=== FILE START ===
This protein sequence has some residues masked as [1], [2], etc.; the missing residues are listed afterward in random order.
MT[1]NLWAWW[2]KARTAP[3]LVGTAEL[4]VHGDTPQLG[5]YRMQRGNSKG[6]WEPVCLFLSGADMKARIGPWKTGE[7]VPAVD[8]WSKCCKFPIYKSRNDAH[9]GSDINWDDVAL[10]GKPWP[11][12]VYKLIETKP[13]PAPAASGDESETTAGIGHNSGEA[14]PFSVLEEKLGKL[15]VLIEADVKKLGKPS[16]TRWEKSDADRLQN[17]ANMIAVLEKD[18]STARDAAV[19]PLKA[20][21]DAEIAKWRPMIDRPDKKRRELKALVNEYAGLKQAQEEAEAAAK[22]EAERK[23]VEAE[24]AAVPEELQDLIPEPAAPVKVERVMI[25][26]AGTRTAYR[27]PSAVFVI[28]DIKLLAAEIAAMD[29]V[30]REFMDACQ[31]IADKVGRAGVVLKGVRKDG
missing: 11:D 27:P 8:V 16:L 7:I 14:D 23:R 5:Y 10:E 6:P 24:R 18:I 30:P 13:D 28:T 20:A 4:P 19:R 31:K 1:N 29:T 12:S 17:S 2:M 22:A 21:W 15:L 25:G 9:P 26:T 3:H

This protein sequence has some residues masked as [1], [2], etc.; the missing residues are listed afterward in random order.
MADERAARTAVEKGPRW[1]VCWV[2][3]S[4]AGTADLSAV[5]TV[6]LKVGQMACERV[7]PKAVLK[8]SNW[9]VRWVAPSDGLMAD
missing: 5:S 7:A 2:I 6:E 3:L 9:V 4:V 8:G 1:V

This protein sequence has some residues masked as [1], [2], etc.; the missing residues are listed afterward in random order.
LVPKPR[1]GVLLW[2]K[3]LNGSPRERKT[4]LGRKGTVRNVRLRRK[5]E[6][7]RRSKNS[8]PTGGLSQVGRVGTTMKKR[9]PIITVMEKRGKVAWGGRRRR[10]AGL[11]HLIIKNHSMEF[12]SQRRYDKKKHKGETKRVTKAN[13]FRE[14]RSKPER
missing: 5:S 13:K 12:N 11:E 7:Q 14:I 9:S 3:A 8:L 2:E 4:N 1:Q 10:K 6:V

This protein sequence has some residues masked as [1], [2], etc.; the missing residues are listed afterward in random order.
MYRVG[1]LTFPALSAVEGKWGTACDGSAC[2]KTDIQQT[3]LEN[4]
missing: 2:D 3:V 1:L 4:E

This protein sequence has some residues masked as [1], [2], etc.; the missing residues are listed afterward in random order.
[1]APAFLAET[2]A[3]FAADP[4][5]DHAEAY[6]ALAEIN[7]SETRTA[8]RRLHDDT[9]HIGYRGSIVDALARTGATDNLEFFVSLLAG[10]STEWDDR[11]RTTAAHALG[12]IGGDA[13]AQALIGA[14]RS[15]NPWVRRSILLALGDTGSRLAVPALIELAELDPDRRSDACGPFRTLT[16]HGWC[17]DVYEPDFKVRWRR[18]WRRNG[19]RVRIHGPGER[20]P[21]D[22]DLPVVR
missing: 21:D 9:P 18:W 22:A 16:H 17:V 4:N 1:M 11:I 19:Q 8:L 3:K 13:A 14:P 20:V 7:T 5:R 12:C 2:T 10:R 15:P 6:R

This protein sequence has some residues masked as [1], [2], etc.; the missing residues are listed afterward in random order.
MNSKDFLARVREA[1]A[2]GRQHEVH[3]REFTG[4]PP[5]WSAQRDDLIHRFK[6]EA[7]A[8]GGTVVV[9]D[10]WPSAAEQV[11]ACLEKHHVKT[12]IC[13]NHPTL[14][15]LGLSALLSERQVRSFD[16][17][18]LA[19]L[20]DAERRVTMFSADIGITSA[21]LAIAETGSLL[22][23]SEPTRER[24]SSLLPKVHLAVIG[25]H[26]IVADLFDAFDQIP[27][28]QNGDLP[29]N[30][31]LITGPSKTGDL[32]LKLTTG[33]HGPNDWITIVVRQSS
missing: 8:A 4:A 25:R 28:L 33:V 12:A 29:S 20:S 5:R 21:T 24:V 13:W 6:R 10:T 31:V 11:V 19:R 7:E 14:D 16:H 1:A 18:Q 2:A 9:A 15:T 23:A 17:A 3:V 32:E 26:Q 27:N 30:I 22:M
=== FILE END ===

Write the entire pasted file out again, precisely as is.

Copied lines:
This protein sequence has some residues masked as [1], [2], etc.; the missing residues are listed afterward in random order.
MT[1]NLWAWW[2]KARTAP[3]LVGTAEL[4]VHGDTPQLG[5]YRMQRGNSKG[6]WEPVCLFLSGADMKARIGPWKTGE[7]VPAVD[8]WSKCCKFPIYKSRNDAH[9]GSDINWDDVAL[10]GKPWP[11][12]VYKLIETKP[13]PAPAASGDESETTAGIGHNSGEA[14]PFSVLEEKLGKL[15]VLIEADVKKLGKPS[16]TRWEKSDADRLQN[17]ANMIAVLEKD[18]STARDAAV[19]PLKA[20][21]DAEIAKWRPMIDRPDKKRRELKALVNEYAGLKQAQEEAEAAAK[22]EAERK[23]VEAE[24]AAVPEELQDLIPEPAAPVKVERVMI[25][26]AGTRTAYR[27]PSAVFVI[28]DIKLLAAEIAAMD[29]V[30]REFMDACQ[31]IADKVGRAGVVLKGVRKDG
missing: 11:D 27:P 8:V 16:L 7:I 14:D 23:R 5:Y 10:E 6:P 24:R 18:I 30:P 13:D 28:T 20:A 4:P 19:R 31:K 1:N 29:T 12:S 17:S 2:M 22:A 21:W 15:L 25:G 9:P 26:T 3:H

This protein sequence has some residues masked as [1], [2], etc.; the missing residues are listed afterward in random order.
MADERAARTAVEKGPRW[1]VCWV[2][3]S[4]AGTADLSAV[5]TV[6]LKVGQMACERV[7]PKAVLK[8]SNW[9]VRWVAPSDGLMAD
missing: 5:S 7:A 2:I 6:E 3:L 9:V 4:V 8:G 1:V

This protein sequence has some residues masked as [1], [2], etc.; the missing residues are listed afterward in random order.
LVPKPR[1]GVLLW[2]K[3]LNGSPRERKT[4]LGRKGTVRNVRLRRK[5]E[6][7]RRSKNS[8]PTGGLSQVGRVGTTMKKR[9]PIITVMEKRGKVAWGGRRRR[10]AGL[11]HLIIKNHSMEF[12]SQRRYDKKKHKGETKRVTKAN[13]FRE[14]RSKPER
missing: 5:S 13:K 12:N 11:E 7:Q 14:I 9:S 3:A 8:L 2:E 4:N 1:Q 10:K 6:V

This protein sequence has some residues masked as [1], [2], etc.; the missing residues are listed afterward in random order.
MYRVG[1]LTFPALSAVEGKWGTACDGSAC[2]KTDIQQT[3]LEN[4]
missing: 2:D 3:V 1:L 4:E

This protein sequence has some residues masked as [1], [2], etc.; the missing residues are listed afterward in random order.
[1]APAFLAET[2]A[3]FAADP[4][5]DHAEAY[6]ALAEIN[7]SETRTA[8]RRLHDDT[9]HIGYRGSIVDALARTGATDNLEFFVSLLAG[10]STEWDDR[11]RTTAAHALG[12]IGGDA[13]AQALIGA[14]RS[15]NPWVRRSILLALGDTGSRLAVPALIELAELDPDRRSDACGPFRTLT[16]HGWC[17]DVYEPDFKVRWRR[18]WRRNG[19]RVRIHGPGER[20]P[21]D[22]DLPVVR
missing: 21:D 9:P 18:W 22:A 16:H 17:V 4:N 1:M 11:I 19:Q 8:L 3:K 13:A 14:P 20:V 7:T 5:R 12:C 2:T 10:R 15:P 6:R

This protein sequence has some residues masked as [1], [2], etc.; the missing residues are listed afterward in random order.
MNSKDFLARVREA[1]A[2]GRQHEVH[3]REFTG[4]PP[5]WSAQRDDLIHRFK[6]EA[7]A[8]GGTVVV[9]D[10]WPSAAEQV[11]ACLEKHHVKT[12]IC[13]NHPTL[14][15]LGLSALLSERQVRSFD[16][17][18]LA[19]L[20]DAERRVTMFSADIGITSA[21]LAIAETGSLL[22][23]SEPTRER[24]SSLLPKVHLAVIG[25]H[26]IVADLFDAFDQIP[27][28]QNGDLP[29]N[30][31]LITGPSKTGDL[32]LKLTTG[33]HGPNDWITIVVRQSS
missing: 8:A 4:A 25:R 28:L 33:V 12:A 29:S 20:S 5:R 21:T 24:V 13:W 6:R 10:T 31:V 11:V 19:R 7:E 14:D 16:H 1:A 18:Q 2:A 9:A 15:T 23:A 17:A 3:V 32:E 26:Q 27:N 30:I 22:M